Disappearance of some Southern Samoyedic varieties in the course of history has been attributed by some Russian and Western scholars to the assimilation of their speakers to Turkic peoples. It is a historical fact that the last speakers of some Southern Samoyedic varieties lived and died among Turkic peoples. However, the statements of these scholars seem to be superficial as they are failing to notice the historical developments, which had occurred prior to the eventual assimilation of these Samoyedic groups. This study aimed to re-evaluate these judgements in the light of historical events, which had taken place from the 17th century to the 19th century. The examination of historical records of what happened in the course of these centuries has put down to the fact contagious diseases, external and internal confrontations, migrations, alcoholism etc. had inflicted no recoverable blows to Siberian populations bringing Samoyedic groups to an irreversible point. Depredated Samoyedic populations became vulnerable and exposed to language loss and assimilation. Consequently, the last speakers of Southern Samoyedic varieties had been absorbed by their Turkic neighbours. Therefore, assimilation should be regarded as the lattermost among the factors, which caused the disappearance of Southern Samoyedic peoples and varieties.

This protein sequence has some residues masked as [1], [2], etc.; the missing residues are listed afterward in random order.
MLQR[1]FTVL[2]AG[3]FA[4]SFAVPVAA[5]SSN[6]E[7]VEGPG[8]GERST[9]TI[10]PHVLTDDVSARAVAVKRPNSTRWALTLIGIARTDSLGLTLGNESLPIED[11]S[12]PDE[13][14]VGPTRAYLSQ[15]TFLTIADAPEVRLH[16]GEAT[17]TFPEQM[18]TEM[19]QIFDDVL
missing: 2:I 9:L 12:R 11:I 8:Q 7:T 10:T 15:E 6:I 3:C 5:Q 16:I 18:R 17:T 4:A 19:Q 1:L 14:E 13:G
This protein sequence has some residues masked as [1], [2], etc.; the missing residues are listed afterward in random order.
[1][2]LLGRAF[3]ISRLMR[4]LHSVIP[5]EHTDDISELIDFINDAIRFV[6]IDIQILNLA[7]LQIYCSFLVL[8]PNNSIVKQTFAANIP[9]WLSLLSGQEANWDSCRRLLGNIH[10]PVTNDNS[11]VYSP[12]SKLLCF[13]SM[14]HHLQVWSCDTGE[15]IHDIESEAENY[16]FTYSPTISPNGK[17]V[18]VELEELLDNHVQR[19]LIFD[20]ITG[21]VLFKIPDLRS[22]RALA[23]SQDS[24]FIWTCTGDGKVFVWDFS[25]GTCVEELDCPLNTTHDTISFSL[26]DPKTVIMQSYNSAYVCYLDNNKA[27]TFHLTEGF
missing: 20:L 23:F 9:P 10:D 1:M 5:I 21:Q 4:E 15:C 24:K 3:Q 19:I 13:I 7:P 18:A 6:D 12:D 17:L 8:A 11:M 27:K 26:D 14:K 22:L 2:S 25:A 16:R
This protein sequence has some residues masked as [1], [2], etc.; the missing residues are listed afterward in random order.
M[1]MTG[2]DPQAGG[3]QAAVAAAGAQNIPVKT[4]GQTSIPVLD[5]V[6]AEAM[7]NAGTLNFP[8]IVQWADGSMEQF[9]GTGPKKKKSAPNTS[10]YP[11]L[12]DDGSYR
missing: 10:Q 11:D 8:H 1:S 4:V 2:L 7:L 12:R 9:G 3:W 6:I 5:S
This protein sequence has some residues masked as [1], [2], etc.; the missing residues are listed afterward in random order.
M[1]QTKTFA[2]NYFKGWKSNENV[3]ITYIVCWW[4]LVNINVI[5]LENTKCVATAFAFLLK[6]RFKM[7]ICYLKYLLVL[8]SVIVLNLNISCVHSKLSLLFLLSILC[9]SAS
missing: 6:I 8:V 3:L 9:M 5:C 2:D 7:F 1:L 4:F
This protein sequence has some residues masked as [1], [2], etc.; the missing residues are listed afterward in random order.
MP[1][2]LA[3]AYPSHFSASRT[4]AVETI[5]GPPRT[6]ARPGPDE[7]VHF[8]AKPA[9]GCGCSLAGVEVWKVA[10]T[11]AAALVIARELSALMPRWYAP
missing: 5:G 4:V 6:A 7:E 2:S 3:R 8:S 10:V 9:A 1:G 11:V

Keywords: Samoyedic, Southern Samoyeds, assimilation, language loss, Turkicization, social dislocation, migration.
For citation: Peler G.Y. Some thoughts on the disappearance of some varieties of Samoyedic // Siberian
Research. 2019. 1 (1). P. 116 - 121. https://doi.org/10.33384/26587270.2019.01.006e
Received February 6, 2019, accepted for publication February 24, 2019, published April 1, 2019.
INFORMATION ABOUT AUTHOR
1. PELER Gökçe Yükselen, Erciesy University, Faculty of Letters, Department of Contemporary Turkic Languages and Literatures, Head of Department, Assoc. Prof., 38280, Kayseri, Talas, Ahmet El Biruni Caddesi No: 91, Turkey, https://orcid.org/0000-0002-9604-5101, e-mail: email@example.com.
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